Nassau uses mapping to pinpoint areas of need in opioid crisis

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Nassau County District Attorney Madeline Singas of Manhasset, center, speaks with Nassau County Executive Laura Curran and Nassau County Police Commissioner Patrick Ryder after a press conference Thursday about opioid statistics and overdose mapping. (Photo by Amelia Camurati)

Nassau County Executive Laura Curran, Nassau County District Attorney Madeline Singas and Nassau County Police Commissioner Patrick Ryder each said the same phrase about the growing opioid epidemic in the county: “We can’t arrest ourselves out of this opioid crisis.”

The trio of county leaders discussed tactics at a Massapequa press conference Thursday to help pinpoint areas of need in Nassau as well as ways to help addicts instead of filling jails with drug users.

Nassau County District Attorney Madeline Singas of Manhasset said she was working to get some addicts into diversion court instead of criminal court. (Photo by Amelia Camurati)

“We have to give people treatment,” Singas said. “We have to give them options. They have to have the tools they need so they can beat this addiction. Once we can curb the demand for the drugs, we can start to turn a corner.”

Ryder said the county’s new ODMAP gives them real-time information about where the overdoses are occurring in Nassau County.

The map also showed locations for reported car burglaries, which Ryder said shows a pattern of addicts breaking into cars for small amounts of cash or items to sell for cash because “heroin is cheap,” he said.

Nassau County Assistant Chief Fire Marshal John Priest, who lost his son Rob in April of 2012 to an opioid overdose, said he puts a face to the statistics of all the families and friends who have lost loved ones to the crisis.

Nassau County Assistant Chief Fire Marshal John Priest lost his son Rob to an opiate overdose in 2012. (Photo by Amelia Camurati)

“We missed a lot of the warning signs, and it took a long time to let ourselves off the hook for missing those signs,” Priest said. “We found out our son was a drug addict when he was on a ventilator. We confirmed he was a drug addict when he was dead.”

Priest said while his son’s friends knew he was on drugs, the rest of the world did not, and the friends protected him so no one got in trouble.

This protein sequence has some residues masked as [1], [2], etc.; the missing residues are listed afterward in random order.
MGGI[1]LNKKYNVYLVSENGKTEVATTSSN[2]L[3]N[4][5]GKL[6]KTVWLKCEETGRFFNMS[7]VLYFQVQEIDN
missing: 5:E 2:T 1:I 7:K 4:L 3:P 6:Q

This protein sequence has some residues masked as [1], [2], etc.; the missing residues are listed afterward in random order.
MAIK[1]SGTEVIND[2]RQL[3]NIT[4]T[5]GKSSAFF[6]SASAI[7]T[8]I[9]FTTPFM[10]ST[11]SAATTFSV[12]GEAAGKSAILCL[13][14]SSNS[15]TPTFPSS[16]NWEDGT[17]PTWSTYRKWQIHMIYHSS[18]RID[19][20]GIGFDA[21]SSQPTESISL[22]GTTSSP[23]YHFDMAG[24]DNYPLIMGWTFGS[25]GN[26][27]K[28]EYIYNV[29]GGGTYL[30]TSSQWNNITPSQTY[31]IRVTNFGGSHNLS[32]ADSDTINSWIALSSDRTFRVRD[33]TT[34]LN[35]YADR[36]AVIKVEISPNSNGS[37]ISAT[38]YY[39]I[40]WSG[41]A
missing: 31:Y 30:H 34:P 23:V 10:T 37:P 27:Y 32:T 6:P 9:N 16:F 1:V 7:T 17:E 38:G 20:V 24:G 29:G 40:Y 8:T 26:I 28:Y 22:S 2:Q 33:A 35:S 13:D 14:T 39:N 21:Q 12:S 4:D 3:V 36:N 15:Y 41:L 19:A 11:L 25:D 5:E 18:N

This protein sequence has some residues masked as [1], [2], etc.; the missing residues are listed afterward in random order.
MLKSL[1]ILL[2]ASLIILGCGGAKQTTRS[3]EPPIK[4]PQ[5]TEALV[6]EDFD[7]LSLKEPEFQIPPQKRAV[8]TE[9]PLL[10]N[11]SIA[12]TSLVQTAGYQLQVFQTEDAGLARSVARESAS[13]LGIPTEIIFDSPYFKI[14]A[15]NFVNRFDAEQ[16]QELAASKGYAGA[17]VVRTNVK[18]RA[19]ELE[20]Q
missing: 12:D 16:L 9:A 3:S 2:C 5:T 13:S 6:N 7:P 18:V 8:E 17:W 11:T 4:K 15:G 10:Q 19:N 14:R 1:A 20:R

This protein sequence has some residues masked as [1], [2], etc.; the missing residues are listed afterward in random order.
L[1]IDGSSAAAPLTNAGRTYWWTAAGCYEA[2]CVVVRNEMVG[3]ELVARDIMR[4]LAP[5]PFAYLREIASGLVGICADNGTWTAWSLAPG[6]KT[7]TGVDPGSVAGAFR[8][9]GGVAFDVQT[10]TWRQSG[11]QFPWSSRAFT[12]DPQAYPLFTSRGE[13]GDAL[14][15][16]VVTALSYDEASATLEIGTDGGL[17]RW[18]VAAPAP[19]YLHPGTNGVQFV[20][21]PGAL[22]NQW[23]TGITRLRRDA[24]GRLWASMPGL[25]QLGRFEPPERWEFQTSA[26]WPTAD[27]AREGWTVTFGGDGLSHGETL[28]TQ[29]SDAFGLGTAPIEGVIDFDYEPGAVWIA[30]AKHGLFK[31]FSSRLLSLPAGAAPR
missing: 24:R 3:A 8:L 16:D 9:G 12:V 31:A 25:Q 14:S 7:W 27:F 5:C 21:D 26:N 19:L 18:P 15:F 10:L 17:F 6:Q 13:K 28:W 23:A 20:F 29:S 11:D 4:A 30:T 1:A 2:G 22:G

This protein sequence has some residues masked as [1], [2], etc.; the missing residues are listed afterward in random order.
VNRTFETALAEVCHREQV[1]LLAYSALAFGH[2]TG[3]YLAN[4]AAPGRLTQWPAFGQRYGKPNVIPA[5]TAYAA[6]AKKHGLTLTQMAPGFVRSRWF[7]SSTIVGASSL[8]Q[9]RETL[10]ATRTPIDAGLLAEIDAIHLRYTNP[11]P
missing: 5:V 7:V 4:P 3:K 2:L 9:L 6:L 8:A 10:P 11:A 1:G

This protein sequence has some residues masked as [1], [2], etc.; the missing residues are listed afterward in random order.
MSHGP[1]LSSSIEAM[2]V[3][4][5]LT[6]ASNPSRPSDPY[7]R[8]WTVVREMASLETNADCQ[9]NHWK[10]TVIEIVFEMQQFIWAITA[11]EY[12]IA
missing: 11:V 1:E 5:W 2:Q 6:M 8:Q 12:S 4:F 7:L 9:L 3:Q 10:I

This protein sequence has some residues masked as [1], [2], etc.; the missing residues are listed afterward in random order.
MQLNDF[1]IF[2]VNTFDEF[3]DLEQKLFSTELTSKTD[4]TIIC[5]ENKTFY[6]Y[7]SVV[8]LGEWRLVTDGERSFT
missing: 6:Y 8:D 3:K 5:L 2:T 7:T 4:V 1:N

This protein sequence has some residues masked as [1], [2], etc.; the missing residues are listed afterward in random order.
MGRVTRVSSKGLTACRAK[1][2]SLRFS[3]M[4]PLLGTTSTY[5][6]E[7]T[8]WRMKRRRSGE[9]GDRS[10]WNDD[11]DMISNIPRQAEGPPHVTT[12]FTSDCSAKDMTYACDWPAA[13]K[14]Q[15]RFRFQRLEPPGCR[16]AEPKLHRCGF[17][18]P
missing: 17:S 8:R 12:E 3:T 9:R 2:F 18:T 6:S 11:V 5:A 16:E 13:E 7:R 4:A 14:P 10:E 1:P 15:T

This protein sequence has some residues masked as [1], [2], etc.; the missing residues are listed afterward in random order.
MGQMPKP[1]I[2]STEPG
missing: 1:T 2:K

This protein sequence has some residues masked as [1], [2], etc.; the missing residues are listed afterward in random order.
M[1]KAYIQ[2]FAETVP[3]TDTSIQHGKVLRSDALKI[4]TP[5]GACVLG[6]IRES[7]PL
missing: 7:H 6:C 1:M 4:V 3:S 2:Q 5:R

“It doesn’t matter if you go to work in a uniform and a badge or if you go to work in a suit and a tie or jeans and a hardhat, this epidemic crosses all lines,” Priest said. “It crosses economic lines. It crosses racial lines. It crosses neighborhood lines. Everyone, unfortunately, is at risk. You cannot say it’s not going to happen in my neighborhood. I’m here to tell you it can.”

Singas said the ODMAP technology, which was paid for by The High Intensity Drug Trafficking Area program, will tell police where to flood their resources both for arrests and for help.

Singas said her office has been working with a number of drug offenders through diversion court, which gives addict the option of treatment before prosecution. Ryder was clear, however, that dealers were not given the same consideration.

Nassau County Police Commissioner Patrick Ryder said his department made 59 heroin arrested in Massapequa during the last week of February. (Photo by Amelia Camurati)

“It’s important that when we bring someone into the system that they get to the proper place,” Ryder said. “You’re a drug dealer, you go to jail. You’re a drug user, you can go to diversion court and get the resources and help that you need.”

Long Island officials are projecting about 400 deaths in Suffolk County and 195 in Nassau County last year from heroin and other opiate overdoses.

Nassau Family and Children’s Association President Jeffrey Reynolds said while the ODMAP is helpful for pinpointing resources and areas of need, there is no map for those who found treatment in 2017.

“When someone finds a path to recovery, we celebrate that in a really quiet way in a church basement,” Reynolds said. “We don’t have any maps for mapping recover, and as we think about the 600 people who lost their lives last year, there are thousands who found their way to treatment, who found a path to recovery and have gone about their lives.”

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